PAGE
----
This is my favorite of the projects that I completed this Christmas because these ornaments hold such special meaning for our family! I’m so excited to share it with you! A little over eleven years ago, my husband and I attended an orientation meeting for prospective foster parents here in Florida. We had four children at the time, ranging in age from 13 to 4. Since Florida only allows foster families to have a total of five children in their homes, we wondered if we really could make a difference. We felt like God was calling us to do this, though, so we began the process to become a foster family. We were licensed in June of 2004, and our first placement – a newborn baby girl, straight from the hospital – arrived a day later. That little one stayed with us just a few months, but she became a forever part of our family’s history. She was followed by twelve more little ones, all age 6 and under who came into our home for long and short periods of time, each one finding a forever place in our hearts as we poured ourselves into their lives and their families’ lives while working together to support them through reunification or placement with relatives. In November of 2006, we said good-bye to our last foster daughter, just weeks before we left for a new job in Texas.
I’ve sort of made a tradition of sharing my list of Advent activities each year to help inspire you to make your own. I’m a bit late this year, but you know what? As busy moms, sometimes things just don’t happen on a perfect time schedule. That doesn’t mean, though, that we can’t find time to make memories with our children and teach them about the important things in life while we’re doing it. The season of Advent is the perfect time to slow down a bit and do just that!
On to this year’s list:
1. Decorate the Christmas Tree
2. Make Handmade Cards for Grandparents
3. Check Out Christmas Books from the Library
4. Make Ornaments
5. Visit the Zoo
6. Attend the City Christmas Tree Lighting
7. Act in a Christmas Play
8. Visit a Craft Show
9. Shop for the Local Food Pantry
10. Enjoy a Family Game Night
11. Shop for Toys for Children in Need
12. Bake Cookies Together
13. Walk Through a Living Nativity
14. Watch a Christmas Parade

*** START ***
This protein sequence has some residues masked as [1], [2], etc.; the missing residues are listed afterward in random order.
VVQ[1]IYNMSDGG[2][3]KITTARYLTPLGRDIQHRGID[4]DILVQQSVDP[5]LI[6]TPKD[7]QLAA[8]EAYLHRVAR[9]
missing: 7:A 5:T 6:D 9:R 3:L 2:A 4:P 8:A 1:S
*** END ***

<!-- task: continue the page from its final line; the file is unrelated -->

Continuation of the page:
15. Host a Cookie Exchange
16. Shop for Sibling Christmas Gifts
17. Drive around Town to See the Christmas Lights
18. Ring the Salvation Army Bell
19. Have Ice Cream in PJs at a Local Ice Cream Parlor
20. Visit Family Out of Town for the Weekend
21. Eat Out for Dinner
22. Go Caroling
23. Watch Christmas Movies Late into the Night
24. Bake a Birthday Cake for Jesus and Sleep in New Christmas Pajamas
We’re very flexible with our list. Other opportunities will likely pop up during the month and plans will change. I keep this list handy in case I need to switch out activities before the kids pull them from their pockets each day.
I would love to hear what your favorite activities for Advent are! And, I’m on the hunt for a great Christmas ornament project, too. Do you have any suggestions?
Thank you so much to all of you who shared in the excitement of the news that we were expecting our seventh baby. We were so thrilled. Sadly, last Friday, just shy of 13 weeks, I miscarried that little one. It’s been an emotional week of ups and downs, but I’m doing well. I’ve been surrounded by the love of friends and family, reminded of how blessed I am even in such a difficult time. After a few days of recovery, my husband and I made the decision that it was best for me to continue with my plans for Market next week. Everyone is different when it comes to dealing with early pregnancy loss. I have a need to keep my hands busy and having something constructive to focus on has been very healing for me.